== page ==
The Strad Issue: January 2013
Description: Beguiling playing of British music from the first half of the last century
Musicians: Chloë Hanslip (violin) Danny Driver (piano)
Composer: Bowen

Hyperion’s York Bowen series continues in the sensitive hands of Chloë Hanslip, partnered by Danny Driver, who has already recorded the piano sonatas and two of the concertos. The works here span most of Bowen’s creative life, from the unpublished Romance of 1900, written when he was 16, to the Song and Bolero of 1949, twelve years before his death. Stylistically, he didn’t travel too far in between. Many of the shorter works have immediate appeal and deftly drawn character.

Hanslip has a beguiling way with Bowen’s wistful melodies such as the sad, gentle Melody and the Song, partner to the debonair Bolero, which she executes in suitably dashing style. The Serenade, a lilting, melancholic, double-stopped waltz from 1917, is played with a light, affecting touch. In the Melody for the G string, written in the downright perverse key of G flat major, Hanslip weaves a seamless and captivating line. She produces light, exuberant playing in the early two-movement B minor Sonata of 1902 (unpublished and possibly incomplete) and a rich, noble tone for the main theme – alarmingly close to that of Beethoven’s Coriolan Overture.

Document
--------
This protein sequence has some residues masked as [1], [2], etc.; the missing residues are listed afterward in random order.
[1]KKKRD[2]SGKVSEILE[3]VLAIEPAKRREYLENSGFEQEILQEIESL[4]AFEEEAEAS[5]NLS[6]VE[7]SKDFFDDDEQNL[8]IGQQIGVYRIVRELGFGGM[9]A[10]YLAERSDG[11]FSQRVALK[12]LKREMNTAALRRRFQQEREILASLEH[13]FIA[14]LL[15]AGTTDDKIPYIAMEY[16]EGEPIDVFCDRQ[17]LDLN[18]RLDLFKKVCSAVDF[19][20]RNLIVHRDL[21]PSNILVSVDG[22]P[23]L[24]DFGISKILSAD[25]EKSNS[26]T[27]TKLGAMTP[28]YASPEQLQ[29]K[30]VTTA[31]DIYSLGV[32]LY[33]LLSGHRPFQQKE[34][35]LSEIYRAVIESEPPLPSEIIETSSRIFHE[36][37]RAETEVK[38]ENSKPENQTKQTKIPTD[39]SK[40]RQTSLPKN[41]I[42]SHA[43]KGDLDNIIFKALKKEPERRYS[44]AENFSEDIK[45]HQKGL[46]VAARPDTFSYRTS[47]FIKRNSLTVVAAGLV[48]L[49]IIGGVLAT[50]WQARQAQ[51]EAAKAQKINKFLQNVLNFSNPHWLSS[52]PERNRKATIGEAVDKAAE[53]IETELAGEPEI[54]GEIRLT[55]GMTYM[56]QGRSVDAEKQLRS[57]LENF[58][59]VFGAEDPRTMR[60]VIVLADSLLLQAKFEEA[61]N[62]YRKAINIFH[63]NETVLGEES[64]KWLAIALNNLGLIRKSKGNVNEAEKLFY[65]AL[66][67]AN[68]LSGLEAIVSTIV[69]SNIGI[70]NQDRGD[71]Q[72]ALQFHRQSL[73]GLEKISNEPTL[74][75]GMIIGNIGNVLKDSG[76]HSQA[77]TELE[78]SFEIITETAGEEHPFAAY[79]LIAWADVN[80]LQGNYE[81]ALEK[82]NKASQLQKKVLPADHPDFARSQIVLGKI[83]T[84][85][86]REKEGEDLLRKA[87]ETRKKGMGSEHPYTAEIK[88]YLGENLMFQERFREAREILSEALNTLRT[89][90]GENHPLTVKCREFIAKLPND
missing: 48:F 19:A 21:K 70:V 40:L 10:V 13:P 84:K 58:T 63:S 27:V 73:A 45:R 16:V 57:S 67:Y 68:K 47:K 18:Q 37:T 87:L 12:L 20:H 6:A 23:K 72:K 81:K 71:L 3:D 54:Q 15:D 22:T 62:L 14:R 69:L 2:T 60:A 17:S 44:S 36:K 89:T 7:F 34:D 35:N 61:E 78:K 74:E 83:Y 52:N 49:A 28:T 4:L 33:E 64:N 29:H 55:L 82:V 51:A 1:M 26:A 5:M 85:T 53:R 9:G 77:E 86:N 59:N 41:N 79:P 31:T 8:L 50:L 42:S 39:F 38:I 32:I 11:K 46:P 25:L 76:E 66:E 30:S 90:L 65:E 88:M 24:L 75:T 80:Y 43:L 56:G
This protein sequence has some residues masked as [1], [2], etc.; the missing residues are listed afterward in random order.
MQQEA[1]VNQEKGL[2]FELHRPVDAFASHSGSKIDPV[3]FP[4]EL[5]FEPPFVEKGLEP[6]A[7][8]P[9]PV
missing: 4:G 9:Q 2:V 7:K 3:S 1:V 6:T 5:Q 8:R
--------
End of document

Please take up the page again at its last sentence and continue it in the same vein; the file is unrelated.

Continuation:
The first movement of the 1945 E minor Sonata is a big-boned affair, imbued with a Romantic spirit and language largely untouched by the 20th century. Hanslip gives a subtle account of the light, wistful Lento, with its sinuous lines and French-tinged harmonic landscape, and scampers around the finale with muscular agility, particularly on the G string. In the substantial Suite she mixes heroic, rhetorical flights with passages of expressive intimacy. The recording is first rate.